• Labov, William. 1972. Sociolinguistic Patterns. University of Pennsylvania Press, USA. Google Scholar

  • Montrul, Silvina. 2004. The Acquisition of Spanish: Morphosyntactic development in monolingual and bilingual L1 acquisition and adult L2 acquisition. John Benjamins Publication, Philadelphia, USA. Google Scholar

  • Odlin, Terence. 1989. Language Transfer: Cross-linguistic influence in language learning. Cambridge University Press, UK. Google Scholar

  • Selinker, Larry. 1972. Interlanguage. In International Review of Applied Linguistics, 10, pp. 209-231. Google Scholar

  • Slobin, Dan. 1987. Thinking for Speaking. In Proceedings of the Thirteenth Annual Meeting of the Berkley Linguistics Society, pp. 435-445. University of California. Google Scholar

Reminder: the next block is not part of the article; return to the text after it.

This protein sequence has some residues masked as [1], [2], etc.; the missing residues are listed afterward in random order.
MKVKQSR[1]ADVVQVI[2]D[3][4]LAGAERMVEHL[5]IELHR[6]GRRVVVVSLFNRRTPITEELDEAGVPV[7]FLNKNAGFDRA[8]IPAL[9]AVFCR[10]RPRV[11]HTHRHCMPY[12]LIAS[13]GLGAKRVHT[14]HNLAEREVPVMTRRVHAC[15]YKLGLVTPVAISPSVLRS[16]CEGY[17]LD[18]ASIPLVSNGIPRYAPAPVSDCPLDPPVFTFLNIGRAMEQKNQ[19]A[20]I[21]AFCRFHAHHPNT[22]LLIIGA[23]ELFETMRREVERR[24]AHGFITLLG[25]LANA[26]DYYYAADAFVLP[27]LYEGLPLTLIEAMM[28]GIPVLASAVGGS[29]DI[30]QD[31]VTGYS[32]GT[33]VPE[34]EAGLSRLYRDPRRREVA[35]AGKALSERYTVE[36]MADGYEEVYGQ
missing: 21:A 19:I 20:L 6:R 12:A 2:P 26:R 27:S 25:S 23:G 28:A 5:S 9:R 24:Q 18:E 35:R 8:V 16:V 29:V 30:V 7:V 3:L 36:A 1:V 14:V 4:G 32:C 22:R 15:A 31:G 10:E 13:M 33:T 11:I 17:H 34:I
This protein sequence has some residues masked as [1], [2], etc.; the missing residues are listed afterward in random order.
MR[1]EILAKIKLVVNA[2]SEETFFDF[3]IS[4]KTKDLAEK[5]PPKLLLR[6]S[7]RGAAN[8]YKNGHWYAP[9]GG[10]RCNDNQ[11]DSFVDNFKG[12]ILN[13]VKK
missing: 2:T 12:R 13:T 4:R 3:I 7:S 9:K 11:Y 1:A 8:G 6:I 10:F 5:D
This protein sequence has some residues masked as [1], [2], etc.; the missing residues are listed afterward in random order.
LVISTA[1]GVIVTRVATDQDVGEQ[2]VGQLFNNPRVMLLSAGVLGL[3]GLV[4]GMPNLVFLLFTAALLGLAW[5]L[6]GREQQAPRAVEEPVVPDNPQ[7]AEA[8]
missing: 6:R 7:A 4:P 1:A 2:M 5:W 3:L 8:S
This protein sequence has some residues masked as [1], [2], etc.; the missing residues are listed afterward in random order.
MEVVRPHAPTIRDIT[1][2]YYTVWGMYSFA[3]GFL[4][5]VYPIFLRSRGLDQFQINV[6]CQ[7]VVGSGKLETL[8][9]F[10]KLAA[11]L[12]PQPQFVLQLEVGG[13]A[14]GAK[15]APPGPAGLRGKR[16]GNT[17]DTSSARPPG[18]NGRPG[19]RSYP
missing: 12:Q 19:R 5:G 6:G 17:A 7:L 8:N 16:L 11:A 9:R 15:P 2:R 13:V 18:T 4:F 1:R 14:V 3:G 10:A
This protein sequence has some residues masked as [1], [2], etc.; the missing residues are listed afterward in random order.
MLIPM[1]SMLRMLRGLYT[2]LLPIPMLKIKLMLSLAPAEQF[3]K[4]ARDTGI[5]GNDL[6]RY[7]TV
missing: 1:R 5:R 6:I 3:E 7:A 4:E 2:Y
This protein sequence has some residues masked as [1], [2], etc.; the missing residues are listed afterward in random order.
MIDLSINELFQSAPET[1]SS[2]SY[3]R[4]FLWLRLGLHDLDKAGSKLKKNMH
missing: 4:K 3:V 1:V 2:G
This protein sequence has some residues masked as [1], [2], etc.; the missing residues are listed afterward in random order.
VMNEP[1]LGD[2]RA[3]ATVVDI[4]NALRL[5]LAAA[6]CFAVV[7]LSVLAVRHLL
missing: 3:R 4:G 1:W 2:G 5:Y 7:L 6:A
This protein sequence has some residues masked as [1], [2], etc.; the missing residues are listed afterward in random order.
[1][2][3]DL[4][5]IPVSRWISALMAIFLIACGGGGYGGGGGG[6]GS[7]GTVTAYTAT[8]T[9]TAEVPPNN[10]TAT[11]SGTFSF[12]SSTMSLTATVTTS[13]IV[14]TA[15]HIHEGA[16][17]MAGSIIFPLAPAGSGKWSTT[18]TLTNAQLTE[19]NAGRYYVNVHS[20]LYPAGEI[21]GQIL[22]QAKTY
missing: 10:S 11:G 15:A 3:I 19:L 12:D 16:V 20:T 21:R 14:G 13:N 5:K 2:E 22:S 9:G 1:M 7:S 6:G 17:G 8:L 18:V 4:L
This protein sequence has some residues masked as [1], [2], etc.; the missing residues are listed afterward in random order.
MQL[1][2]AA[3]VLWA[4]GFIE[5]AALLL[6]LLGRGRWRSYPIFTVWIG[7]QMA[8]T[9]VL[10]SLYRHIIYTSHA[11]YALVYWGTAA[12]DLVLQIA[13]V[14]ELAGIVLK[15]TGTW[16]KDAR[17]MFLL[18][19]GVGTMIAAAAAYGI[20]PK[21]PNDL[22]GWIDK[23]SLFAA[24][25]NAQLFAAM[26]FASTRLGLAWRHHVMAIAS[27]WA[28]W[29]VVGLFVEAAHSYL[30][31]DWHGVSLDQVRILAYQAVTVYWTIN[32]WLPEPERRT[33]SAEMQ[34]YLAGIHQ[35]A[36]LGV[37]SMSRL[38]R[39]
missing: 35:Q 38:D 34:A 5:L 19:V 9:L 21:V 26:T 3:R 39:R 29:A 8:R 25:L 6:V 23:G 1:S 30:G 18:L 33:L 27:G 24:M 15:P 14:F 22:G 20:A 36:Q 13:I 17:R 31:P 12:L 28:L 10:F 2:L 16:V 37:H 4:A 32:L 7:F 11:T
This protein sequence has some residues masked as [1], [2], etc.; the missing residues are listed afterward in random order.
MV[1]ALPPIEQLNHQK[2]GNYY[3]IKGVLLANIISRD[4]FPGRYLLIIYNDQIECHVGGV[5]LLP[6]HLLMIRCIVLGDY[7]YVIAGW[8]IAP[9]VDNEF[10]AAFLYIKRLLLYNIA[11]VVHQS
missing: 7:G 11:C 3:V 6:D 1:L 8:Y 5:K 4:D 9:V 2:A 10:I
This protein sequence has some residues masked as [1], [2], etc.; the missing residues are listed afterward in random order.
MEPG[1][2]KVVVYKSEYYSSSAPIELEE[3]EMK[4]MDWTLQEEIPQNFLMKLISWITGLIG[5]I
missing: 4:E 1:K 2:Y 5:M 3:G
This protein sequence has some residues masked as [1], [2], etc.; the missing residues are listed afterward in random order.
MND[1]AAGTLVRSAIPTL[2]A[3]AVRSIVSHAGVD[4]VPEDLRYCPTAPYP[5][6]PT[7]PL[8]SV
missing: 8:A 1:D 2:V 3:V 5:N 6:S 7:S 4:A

• Slobin, Dan. 1996a. Two Ways to Travel: Verbs of Motion in English and Spanish. In Grammatical Constructions: Their Form and Meaning, edited by Shibatani, M & Thompson, S. Clarendon Press, Oxford UK. Google Scholar

  • Slobin, Dan. 1996b. From “Thought and Language” to “Thinking for Speaking”. In Gumperz, John & Levinson, Stephen (eds.): Rethinking Linguistic Relativity, pp 70-96. Cambridge University Press, UK. Google Scholar

  • Slobin, Dan. 1997. Mind, Code, and Text. In Bybee, Haiman, & Thompson (eds.): Essays on Language Function and Language Type. John Benjamins Publishing Company, USA. Google Scholar